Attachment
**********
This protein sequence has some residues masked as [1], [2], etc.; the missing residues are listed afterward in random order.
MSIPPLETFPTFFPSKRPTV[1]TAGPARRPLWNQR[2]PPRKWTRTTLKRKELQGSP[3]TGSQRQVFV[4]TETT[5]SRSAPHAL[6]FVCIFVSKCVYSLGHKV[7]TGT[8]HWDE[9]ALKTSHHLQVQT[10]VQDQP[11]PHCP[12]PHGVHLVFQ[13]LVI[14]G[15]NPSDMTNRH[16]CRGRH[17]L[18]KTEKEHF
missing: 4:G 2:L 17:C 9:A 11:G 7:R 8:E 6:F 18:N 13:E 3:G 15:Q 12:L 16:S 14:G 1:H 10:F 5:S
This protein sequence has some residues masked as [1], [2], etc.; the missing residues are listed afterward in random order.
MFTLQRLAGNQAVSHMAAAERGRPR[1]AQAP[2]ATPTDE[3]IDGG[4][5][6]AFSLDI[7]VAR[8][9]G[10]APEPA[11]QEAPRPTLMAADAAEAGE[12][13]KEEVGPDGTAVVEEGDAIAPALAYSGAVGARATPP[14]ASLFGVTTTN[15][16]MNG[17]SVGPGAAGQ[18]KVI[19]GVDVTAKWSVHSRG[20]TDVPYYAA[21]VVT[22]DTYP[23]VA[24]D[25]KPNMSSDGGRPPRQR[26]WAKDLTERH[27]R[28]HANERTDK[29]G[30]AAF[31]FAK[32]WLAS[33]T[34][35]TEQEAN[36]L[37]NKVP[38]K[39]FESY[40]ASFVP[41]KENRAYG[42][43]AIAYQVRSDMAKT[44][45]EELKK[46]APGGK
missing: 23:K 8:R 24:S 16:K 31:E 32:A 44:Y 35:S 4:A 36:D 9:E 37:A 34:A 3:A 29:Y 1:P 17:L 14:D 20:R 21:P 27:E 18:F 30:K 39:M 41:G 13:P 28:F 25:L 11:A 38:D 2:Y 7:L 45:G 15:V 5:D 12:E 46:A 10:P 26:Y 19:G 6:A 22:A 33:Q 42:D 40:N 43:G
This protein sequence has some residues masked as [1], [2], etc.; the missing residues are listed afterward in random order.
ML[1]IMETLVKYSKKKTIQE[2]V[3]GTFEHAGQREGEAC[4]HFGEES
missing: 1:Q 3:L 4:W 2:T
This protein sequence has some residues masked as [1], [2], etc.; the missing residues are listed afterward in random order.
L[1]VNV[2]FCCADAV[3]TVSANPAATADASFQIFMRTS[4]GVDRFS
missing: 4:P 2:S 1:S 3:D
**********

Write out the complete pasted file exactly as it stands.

This protein sequence has some residues masked as [1], [2], etc.; the missing residues are listed afterward in random order.
MSIPPLETFPTFFPSKRPTV[1]TAGPARRPLWNQR[2]PPRKWTRTTLKRKELQGSP[3]TGSQRQVFV[4]TETT[5]SRSAPHAL[6]FVCIFVSKCVYSLGHKV[7]TGT[8]HWDE[9]ALKTSHHLQVQT[10]VQDQP[11]PHCP[12]PHGVHLVFQ[13]LVI[14]G[15]NPSDMTNRH[16]CRGRH[17]L[18]KTEKEHF
missing: 4:G 2:L 17:C 9:A 11:G 7:R 8:E 6:F 18:N 13:E 3:G 15:Q 12:L 16:S 14:G 1:H 10:F 5:S
This protein sequence has some residues masked as [1], [2], etc.; the missing residues are listed afterward in random order.
MFTLQRLAGNQAVSHMAAAERGRPR[1]AQAP[2]ATPTDE[3]IDGG[4][5][6]AFSLDI[7]VAR[8][9]G[10]APEPA[11]QEAPRPTLMAADAAEAGE[12][13]KEEVGPDGTAVVEEGDAIAPALAYSGAVGARATPP[14]ASLFGVTTTN[15][16]MNG[17]SVGPGAAGQ[18]KVI[19]GVDVTAKWSVHSRG[20]TDVPYYAA[21]VVT[22]DTYP[23]VA[24]D[25]KPNMSSDGGRPPRQR[26]WAKDLTERH[27]R[28]HANERTDK[29]G[30]AAF[31]FAK[32]WLAS[33]T[34][35]TEQEAN[36]L[37]NKVP[38]K[39]FESY[40]ASFVP[41]KENRAYG[42][43]AIAYQVRSDMAKT[44][45]EELKK[46]APGGK
missing: 23:K 8:R 24:S 16:K 31:E 32:A 44:Y 35:S 4:A 36:D 9:E 37:A 34:A 3:A 29:Y 1:P 17:L 14:D 20:R 21:P 27:E 18:F 30:K 39:M 41:G 13:P 28:F 25:L 11:A 38:D 2:Y 7:L 45:G 15:V 5:D 12:E 46:A 10:P 26:Y 19:G 6:A 22:A 33:Q 42:D 40:N 43:G
This protein sequence has some residues masked as [1], [2], etc.; the missing residues are listed afterward in random order.
ML[1]IMETLVKYSKKKTIQE[2]V[3]GTFEHAGQREGEAC[4]HFGEES
missing: 1:Q 3:L 4:W 2:T
This protein sequence has some residues masked as [1], [2], etc.; the missing residues are listed afterward in random order.
L[1]VNV[2]FCCADAV[3]TVSANPAATADASFQIFMRTS[4]GVDRFS
missing: 4:P 2:S 1:S 3:D